Acute and specialist hospital trusts are often failing to deliver the expected standard of care, according to a new report from the Care Quality Commission (CQC).
The regulator has completed inspections of all 136 acute non-specialist and all 18 specialist trusts in the country, showing variation both in the quality of care between hospitals and between individual core services within the same hospital.
“NHS care quality is experiencing considerable variability, with most hospitals not delivering the expected standard, according to a new CQC report.“
Critical care services and services for children and young people have received the most ratings of good and outstanding, with 66 percent and 68 percent achieving these ratings, respectively.
Conversely, of all the core services CQC rates, urgent and emergency services received the highest number of inadequate ratings at nine per cent, followed by medical care at five per cent.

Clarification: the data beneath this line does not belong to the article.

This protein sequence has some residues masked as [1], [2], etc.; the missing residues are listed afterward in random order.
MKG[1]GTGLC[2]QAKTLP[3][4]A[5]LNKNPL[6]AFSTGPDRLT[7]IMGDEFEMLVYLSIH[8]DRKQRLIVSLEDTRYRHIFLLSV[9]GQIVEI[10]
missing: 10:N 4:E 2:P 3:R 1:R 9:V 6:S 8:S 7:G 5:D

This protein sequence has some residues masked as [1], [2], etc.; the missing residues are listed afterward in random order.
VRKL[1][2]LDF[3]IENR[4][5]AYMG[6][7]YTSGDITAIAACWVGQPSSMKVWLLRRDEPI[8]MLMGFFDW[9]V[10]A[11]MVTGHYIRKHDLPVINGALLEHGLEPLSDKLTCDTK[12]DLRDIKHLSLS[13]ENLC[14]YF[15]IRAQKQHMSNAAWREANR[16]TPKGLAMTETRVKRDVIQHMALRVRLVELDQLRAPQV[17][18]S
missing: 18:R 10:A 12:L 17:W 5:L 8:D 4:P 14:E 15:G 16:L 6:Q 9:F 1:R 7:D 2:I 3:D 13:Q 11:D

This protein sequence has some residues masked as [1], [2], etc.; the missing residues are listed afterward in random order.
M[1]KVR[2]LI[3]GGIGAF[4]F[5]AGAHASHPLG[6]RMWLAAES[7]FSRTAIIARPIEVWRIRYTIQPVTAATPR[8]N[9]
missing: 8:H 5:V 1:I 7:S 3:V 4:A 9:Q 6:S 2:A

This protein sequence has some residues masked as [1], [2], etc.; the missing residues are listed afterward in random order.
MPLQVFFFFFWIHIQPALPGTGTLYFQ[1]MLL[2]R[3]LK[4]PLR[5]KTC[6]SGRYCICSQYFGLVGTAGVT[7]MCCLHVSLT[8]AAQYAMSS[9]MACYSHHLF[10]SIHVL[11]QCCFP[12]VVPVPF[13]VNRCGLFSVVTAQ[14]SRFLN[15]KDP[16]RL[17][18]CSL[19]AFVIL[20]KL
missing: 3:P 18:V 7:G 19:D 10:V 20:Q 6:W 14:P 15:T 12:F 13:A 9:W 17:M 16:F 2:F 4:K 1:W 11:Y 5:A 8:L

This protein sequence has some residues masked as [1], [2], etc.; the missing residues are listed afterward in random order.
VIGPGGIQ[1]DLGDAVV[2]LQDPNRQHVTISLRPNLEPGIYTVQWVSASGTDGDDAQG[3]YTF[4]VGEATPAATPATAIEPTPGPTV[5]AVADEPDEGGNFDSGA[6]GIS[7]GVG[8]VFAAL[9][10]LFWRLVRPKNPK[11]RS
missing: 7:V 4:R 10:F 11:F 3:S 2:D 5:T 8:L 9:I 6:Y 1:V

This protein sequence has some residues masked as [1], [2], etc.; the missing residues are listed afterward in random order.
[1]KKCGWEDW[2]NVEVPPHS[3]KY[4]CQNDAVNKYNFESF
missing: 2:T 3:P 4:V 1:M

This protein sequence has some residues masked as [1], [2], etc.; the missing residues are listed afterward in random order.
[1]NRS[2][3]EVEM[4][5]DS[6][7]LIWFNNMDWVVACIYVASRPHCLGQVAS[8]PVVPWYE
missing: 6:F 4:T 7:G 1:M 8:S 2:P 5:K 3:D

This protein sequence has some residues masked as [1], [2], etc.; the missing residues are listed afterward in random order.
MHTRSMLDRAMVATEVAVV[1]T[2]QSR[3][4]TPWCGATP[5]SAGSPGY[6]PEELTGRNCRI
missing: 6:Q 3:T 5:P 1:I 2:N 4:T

Of particular concern was the fact that 11 percent of the 136 hospital trusts were rated as inadequate on safety, while 70 percent required improvement. Professor Sir Mike Richards, chief inspector of hospitals for the CQC, said this shows how the NHS "now stands on a burning platform".
However, he added: "Transformational change is possible, even in the most challenging of circumstances - we have witnessed it, and seen the evidence that making practical changes to the way that care is delivered can benefit patients."
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